What is a Ketogenic Diet?

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The Ketogenic is a high fat, low carb and moderate protein diet that depends on the bodily state of ketosis. In the standard biological process sugar or carbohydrates are stored as fat in order to be used as energy later. When you’re consistently eating food rich in carbohydrates, your body produces glucose for energy and this serves as the go-to source for powering your body’s processes.

Since the glucose is being used as a primary energy, your fats are not needed and are therefore stored. Typically on a normal, higher carbohydrate diet, the body will use glucose as the main form of energy.  By lowering the intake of carbs, the body is induced into a state known as ketosis.

Ketosis is a natural process the body initiates to help us survive when food intake is low. During this state, we produce ketones, which are produced from the breakdown of fats in the liver.  On a ketogenic diet, your entire body switches its fuel supply to run almost entirely on fat. Insulin levels become very low, and fat burning increases dramatically.

The end goal of a properly maintained keto diet is to force your body into this metabolic state. We don’t do this through starvation of calories but starvation of carbohydrates, typically under 20-50 grams a day.

While some people find ketogenic diets to be quite a change from what they are accustomed to eating, it needs to be realized that it also has many other benefits, such as less hunger and a steady supply of energy, keeping you alert and focused.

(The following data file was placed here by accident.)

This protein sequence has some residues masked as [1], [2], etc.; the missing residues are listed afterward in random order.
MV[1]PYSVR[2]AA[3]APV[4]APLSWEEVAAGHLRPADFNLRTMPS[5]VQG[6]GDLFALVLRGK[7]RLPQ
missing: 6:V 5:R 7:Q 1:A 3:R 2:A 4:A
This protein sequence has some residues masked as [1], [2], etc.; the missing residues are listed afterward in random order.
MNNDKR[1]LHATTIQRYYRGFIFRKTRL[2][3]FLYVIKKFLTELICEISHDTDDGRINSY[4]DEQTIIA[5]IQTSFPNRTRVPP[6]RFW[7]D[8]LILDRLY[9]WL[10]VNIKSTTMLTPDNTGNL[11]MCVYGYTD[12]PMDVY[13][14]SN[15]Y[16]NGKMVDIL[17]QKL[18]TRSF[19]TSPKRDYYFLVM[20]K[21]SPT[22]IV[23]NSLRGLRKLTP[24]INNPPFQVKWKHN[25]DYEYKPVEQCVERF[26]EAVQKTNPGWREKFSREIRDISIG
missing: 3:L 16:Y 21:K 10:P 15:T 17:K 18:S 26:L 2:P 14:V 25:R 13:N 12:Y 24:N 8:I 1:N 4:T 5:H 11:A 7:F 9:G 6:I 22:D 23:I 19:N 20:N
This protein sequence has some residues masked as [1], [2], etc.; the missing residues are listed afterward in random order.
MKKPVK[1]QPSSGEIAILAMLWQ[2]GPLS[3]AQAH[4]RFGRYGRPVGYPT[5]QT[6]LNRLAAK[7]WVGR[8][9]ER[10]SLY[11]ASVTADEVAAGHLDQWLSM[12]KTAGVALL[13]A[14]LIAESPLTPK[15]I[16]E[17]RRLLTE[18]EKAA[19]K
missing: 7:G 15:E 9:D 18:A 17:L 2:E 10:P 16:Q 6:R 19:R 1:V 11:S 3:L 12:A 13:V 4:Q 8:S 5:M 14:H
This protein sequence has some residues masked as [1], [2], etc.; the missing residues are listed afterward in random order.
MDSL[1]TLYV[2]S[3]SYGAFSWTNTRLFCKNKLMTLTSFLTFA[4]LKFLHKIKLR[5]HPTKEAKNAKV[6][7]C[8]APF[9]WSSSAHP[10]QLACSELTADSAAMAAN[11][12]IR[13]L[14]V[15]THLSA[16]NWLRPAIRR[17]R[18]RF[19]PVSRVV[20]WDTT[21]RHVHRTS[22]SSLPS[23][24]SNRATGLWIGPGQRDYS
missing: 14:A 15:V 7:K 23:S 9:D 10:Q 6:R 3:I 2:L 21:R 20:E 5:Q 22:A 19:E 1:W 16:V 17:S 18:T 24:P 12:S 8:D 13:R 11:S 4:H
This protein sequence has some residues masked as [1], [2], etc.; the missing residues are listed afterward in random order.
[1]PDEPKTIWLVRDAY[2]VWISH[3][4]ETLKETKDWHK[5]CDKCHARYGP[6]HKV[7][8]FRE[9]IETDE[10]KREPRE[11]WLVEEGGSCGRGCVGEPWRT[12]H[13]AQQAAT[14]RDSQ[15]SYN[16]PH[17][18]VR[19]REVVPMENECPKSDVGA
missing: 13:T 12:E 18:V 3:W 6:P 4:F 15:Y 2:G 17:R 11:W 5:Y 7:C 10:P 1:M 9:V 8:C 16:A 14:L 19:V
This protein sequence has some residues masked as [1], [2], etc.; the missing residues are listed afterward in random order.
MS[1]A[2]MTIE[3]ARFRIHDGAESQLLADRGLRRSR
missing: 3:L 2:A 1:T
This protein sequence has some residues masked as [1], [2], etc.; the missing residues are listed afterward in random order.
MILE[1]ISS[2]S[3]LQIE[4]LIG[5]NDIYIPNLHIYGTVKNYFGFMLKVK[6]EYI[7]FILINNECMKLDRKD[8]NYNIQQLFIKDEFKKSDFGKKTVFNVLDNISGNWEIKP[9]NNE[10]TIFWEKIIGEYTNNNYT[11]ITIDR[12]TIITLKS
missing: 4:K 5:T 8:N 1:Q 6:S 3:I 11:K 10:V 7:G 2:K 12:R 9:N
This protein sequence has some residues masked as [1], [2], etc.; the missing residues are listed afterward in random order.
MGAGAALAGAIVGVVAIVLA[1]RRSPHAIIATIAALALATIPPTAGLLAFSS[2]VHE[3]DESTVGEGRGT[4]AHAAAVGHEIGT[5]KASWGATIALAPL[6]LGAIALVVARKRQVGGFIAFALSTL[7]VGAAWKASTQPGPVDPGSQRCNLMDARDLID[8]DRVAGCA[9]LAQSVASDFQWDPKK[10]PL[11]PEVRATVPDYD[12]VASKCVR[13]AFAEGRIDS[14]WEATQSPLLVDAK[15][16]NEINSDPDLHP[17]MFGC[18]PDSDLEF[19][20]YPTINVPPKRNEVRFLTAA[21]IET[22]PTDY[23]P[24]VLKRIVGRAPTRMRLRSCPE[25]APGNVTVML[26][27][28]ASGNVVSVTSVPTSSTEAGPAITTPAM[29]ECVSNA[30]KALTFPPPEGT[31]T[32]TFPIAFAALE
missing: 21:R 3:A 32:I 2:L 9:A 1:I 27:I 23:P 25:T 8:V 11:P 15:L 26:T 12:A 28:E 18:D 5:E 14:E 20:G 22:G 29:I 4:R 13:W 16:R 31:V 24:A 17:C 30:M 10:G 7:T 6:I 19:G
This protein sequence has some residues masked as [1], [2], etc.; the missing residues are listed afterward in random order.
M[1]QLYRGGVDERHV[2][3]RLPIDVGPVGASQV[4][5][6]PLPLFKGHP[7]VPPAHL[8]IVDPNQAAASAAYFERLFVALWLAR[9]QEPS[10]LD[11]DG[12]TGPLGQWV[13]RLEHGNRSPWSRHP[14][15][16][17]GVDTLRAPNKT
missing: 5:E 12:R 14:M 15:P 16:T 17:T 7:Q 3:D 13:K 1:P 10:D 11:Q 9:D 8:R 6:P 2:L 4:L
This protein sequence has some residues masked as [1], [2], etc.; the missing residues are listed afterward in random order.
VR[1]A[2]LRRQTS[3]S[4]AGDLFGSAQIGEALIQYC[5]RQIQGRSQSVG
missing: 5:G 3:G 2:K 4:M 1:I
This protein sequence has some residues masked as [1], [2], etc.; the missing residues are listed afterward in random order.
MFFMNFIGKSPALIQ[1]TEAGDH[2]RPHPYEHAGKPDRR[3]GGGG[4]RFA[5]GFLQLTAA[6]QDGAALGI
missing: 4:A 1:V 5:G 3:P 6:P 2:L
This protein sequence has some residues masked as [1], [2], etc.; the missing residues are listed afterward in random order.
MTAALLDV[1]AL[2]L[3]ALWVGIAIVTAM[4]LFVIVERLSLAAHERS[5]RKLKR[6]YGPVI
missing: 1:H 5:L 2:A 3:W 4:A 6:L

Many people find that it is beneficial in losing weight rather quickly. Part of this reason is because when your body starts converting fat into energy, that you will lose your cravings for sugar.

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Different Types of Ketogenic Diets

There are several versions of the ketogenic diet, including:

  • Standard ketogenic diet (SKD): This is a very low-carb, moderate-protein and high-fat diet. It typically contains 75% fat, 20% protein and only 5% carbs.
  • Cyclical ketogenic diet (CKD): This diet involves periods of higher-carb refeeds, such as 5 ketogenic days followed by 2 high-carb days.
  • Targeted ketogenic diet (TKD): This diet allows you to add carbs around workouts.
  • High-protein ketogenic diet: This is similar to a standard ketogenic diet, but includes more protein. The ratio is often 60% fat, 35% protein and 5% carbs.

How to Know if You’re in Ketosis

You can measure if you’re in ketosis via urine using  Ketone Strips

Here are some physical signs that you are on the right path:

  • Increased Urination: Keto is a natural diuretic, so you have to go to the bathroom more. Acetoacetate, a ketone body, is also excreted in urination and can lead to increased bathroom visits for beginners.
  • Dry Mouth: The increased urination leads to dry mouth and increased thirst. Make sure that you’re drinking plenty of water and replenishing your electrolytes (salt, potassium, magnesium).
  • Bad Breath: Also known as “Keto Breath”.  Acetone is a ketone body that partially excretes in our breath. It can smell sharp like over ripe fruit, similar to nail polish remover. It’s usually temporary and goes away long term.
  • Reduced Hunger & Increased Energy:  Usually, after you get past the “keto flu,” you’ll experience a much lower hunger level and a “clear” or energized mental state.